The University of Detroit Mercy is a private Catholic university. The school has sponsorship from the Society of Jesuits and the Religious Sisters of Mercy. The school offers over 100 degrees from seven schools and colleges that include Liberal Arts & Education, Architecture, Engineering & Science, Law, Health Professions and Nursing, Dentistry, and Business Administration. The athletics teams participate in the NCAA Division I and in multiple conferences.

Programs: BSN, MSN, DNP

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10. Hope College

The nursing program at Hope College combines faith with the science of nursing to produce nurses that have a strong scientific education and can offer compassionate care to patients, their families, communities, and more. Applicants are assessed on their grades and test scores alongside their potential for success in the program and what kinds of contributions a student can make to the school and as a working graduate. Classes take place in a state-of-the-art simulation lab and at different practicum sites. The program is designed to give students real-world experience as a nurse at the beginning of their second year and prepare students for eventual employment.

Hope College is a private Christian liberal arts college that features a space-grant affiliation. The school is affiliated with the Reformed Church in America. It offers over 90 majors that include Music, Arts, Science, Science in Engineering, or Science in Nursing. The student body averages an enrollment of over 3,100 students each academic year. The athletics teams compete in the NCAA Division III – MIAA conference.

Programs: BSN

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How Do I Choose a Nursing School in Michigan?

The best schools for nursing in Michigan might be good for one person and not another. There are some junior colleges that offer certificates for nursing aides, for instance. There are four-year colleges to get a BA or MA in nursing to become a registered nurse. Nursing programs can also be gateways to things like being a nurse practitioner. The best schools for nursing in Michigan might be in your own backyard.

Depending on your situation, you may need something near where you are. You may be able to move and live on campus, or you may need one that has remote classes available. The best schools in Michigan for nursing won’t do you any good if they do not meet your needs as a student.

When you talk with school officials it is a good idea to have a list of questions to ask, so you can learn about whether the school is a good fit for your situation. Find out if online classes and remote learning are possible. It is also good to find out what practical training or internships they require or offer. Also ask about accreditation, as nearly all employers want people from accredited nursing programs in Michigan.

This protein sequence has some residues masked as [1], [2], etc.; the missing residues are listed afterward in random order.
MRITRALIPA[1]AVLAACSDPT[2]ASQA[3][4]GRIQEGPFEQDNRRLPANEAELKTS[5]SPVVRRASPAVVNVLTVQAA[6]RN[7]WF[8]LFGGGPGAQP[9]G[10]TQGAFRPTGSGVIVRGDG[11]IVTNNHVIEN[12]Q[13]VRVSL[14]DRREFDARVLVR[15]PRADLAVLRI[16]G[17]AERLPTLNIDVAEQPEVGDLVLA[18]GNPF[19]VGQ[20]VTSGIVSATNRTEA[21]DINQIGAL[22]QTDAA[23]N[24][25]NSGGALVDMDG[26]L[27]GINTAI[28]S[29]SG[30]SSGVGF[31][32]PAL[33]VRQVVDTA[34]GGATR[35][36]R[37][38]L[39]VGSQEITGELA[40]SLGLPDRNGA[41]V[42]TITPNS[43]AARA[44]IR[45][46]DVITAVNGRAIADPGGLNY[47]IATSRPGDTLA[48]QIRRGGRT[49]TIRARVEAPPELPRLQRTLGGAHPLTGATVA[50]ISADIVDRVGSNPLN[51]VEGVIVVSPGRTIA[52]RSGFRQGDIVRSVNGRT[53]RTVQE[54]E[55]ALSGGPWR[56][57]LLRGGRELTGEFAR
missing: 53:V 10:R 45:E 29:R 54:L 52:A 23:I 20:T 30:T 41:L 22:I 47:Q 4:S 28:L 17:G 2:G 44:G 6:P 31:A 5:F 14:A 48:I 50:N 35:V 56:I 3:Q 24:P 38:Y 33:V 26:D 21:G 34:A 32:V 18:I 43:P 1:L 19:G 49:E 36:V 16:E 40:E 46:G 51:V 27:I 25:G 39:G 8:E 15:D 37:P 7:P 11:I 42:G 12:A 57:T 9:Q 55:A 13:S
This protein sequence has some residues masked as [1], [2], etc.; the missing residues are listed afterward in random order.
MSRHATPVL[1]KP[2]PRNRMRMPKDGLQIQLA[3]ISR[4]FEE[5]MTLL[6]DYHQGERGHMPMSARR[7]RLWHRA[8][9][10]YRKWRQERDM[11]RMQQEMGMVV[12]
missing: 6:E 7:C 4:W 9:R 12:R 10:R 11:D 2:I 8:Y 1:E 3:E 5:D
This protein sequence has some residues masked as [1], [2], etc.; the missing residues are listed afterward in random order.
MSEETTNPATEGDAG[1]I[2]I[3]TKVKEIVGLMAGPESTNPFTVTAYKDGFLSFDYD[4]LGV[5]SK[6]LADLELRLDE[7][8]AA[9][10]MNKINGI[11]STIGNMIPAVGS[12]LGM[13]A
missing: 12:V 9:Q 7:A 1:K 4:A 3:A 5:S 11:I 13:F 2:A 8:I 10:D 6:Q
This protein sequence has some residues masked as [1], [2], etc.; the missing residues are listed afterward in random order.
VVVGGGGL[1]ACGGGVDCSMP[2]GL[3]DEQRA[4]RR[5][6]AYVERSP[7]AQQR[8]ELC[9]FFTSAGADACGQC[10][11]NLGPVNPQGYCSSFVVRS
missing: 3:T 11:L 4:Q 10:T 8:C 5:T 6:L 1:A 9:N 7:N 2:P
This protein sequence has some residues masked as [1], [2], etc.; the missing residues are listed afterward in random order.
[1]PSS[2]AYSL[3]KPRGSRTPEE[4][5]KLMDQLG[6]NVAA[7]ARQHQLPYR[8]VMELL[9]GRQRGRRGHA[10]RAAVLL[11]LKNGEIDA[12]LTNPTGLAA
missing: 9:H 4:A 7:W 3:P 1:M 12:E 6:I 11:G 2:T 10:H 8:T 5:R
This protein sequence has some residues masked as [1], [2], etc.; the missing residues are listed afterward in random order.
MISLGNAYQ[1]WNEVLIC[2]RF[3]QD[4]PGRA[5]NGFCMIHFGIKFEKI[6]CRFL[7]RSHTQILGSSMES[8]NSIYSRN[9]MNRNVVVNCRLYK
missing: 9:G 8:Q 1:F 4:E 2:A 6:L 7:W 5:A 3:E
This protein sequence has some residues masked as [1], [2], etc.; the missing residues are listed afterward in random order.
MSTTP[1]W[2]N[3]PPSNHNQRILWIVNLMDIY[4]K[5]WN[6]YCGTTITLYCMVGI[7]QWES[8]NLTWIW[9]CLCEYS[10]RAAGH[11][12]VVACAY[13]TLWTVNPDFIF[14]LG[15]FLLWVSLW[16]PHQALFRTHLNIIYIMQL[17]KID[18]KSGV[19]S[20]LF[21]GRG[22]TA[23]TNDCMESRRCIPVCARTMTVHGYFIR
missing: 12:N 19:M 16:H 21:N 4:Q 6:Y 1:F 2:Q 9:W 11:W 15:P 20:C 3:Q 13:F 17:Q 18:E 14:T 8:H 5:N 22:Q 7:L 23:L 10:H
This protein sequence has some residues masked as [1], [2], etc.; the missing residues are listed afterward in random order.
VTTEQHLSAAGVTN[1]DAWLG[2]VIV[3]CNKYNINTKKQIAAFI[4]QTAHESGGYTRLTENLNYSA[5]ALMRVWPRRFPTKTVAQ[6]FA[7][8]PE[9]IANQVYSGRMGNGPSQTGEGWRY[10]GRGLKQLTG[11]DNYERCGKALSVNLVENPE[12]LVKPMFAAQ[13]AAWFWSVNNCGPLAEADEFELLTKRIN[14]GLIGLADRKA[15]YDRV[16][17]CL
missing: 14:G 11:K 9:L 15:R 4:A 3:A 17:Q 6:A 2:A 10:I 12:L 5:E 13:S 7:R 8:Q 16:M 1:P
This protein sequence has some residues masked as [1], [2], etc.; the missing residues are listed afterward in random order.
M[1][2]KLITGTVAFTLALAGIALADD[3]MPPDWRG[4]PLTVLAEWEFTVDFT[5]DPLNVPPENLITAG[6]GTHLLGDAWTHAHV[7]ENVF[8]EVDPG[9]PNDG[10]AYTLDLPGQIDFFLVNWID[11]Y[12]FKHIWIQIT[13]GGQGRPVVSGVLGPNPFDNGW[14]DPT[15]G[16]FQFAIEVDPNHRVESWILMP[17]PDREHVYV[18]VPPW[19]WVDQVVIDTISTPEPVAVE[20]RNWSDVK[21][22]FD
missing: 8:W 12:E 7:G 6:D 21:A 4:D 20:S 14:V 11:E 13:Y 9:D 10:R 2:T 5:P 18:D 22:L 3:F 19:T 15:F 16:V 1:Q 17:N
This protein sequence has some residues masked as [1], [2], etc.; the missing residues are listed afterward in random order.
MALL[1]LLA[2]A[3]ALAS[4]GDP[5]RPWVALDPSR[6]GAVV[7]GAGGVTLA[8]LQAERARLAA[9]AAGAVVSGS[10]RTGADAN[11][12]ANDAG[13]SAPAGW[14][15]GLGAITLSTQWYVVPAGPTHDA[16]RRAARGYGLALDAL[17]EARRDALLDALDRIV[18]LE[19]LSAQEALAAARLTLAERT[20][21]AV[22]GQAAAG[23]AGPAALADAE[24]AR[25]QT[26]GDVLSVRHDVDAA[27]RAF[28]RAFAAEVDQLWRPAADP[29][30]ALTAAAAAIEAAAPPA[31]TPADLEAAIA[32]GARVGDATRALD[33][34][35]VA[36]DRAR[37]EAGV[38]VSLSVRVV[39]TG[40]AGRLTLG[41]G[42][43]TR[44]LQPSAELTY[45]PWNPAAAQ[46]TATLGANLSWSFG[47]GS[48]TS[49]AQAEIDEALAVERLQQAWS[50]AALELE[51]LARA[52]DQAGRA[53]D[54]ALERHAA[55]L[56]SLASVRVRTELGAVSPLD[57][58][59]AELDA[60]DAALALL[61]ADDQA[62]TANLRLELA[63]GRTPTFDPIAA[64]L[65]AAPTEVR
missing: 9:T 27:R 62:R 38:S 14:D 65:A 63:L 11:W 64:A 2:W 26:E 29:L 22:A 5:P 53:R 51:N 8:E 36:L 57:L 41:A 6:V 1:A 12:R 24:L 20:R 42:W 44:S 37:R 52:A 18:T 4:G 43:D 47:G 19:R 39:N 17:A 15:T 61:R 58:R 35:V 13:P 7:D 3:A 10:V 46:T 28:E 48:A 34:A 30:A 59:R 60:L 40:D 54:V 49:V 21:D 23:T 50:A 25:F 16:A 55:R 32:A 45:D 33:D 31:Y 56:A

There are a lot of options out there for the nursing programs in Michigan for nursing. Finding the one that best fits you is the real challenge.

How is the Nursing Job Market in Michigan?

First, there is good news about nursing jobs in Michigan. Medical jobs are readily available and should stay that way for a while. There is currently a shortage of nurses in Michigan, so there are plenty of nurse jobs in Michigan to be had. However the downside is, that state officials predict there will be an abundance of nurses by 2030, and there will be fewer Michigan nurse jobs available.

In the near term, there is expected to be a 9.8 increase in registered nursing jobs in Michigan each year. Nurse practitioner jobs in Michigan are expected to increase by 16 percent each year.

Another angle is the different kinds of nursing and the various roles one can play with a nursing degree. The Bureau of Labor and Statistics says there will continue to be a high demand for specialized nurses, such as nurse practitioners, certified midwives, clinical specialists, and nurse anesthetists.

A shortage of nurses is good news for people wanting Michigan nurse jobs. A shortage also creates more need for travel nurse jobs in Michigan. Travel nursing jobs in Michigan involve a lot of travel. These nurses are temporary help for hospitals and other medical facilities. Travel nursing jobs are also fulfilling if you like to travel and take on new challenges.

How Much do Nurses Make in Michigan?

Nurses make a good salary no matter where they are, but nurses salary in Michigan is a little below the national average. Nursing salary in Michigan also varies greatly between major cities and small towns. Nursing salaries in Michigan, average $69,000, compared to the national average of 73,000. In Ann Arbor, nurses make above the national average at $74,630, but in the rural upper peninsula area, that salary is around $55,000. The cost of living is different too, however, so the earning power may not be that different.

Nurse practitioners’ salary in Michigan is an average of $102,000, and the national average is $107,000. This also varies a lot in the state. Ann Arbor is at the national average, as is Dearborn. The lower peninsula of the state has the highest pay for nurse practitioners at $118,000. The Niles, Bent Harbor area is the lowest at $93,000.

LPNs, or licensed nurses with two-year degrees, make $47,000 per year, and that is at the national average. However, LPNs in Detroit make $53,000, while those in the lower peninsula are at $36,000.

Registered nurses who are anesthetists have the highest Michigan nurse salary at $188,000. This is above the national average of $169,000. The lower peninsula area is the highest nursing salary in Michigan at $197,000 and Saginaw is the lowest at $189,000.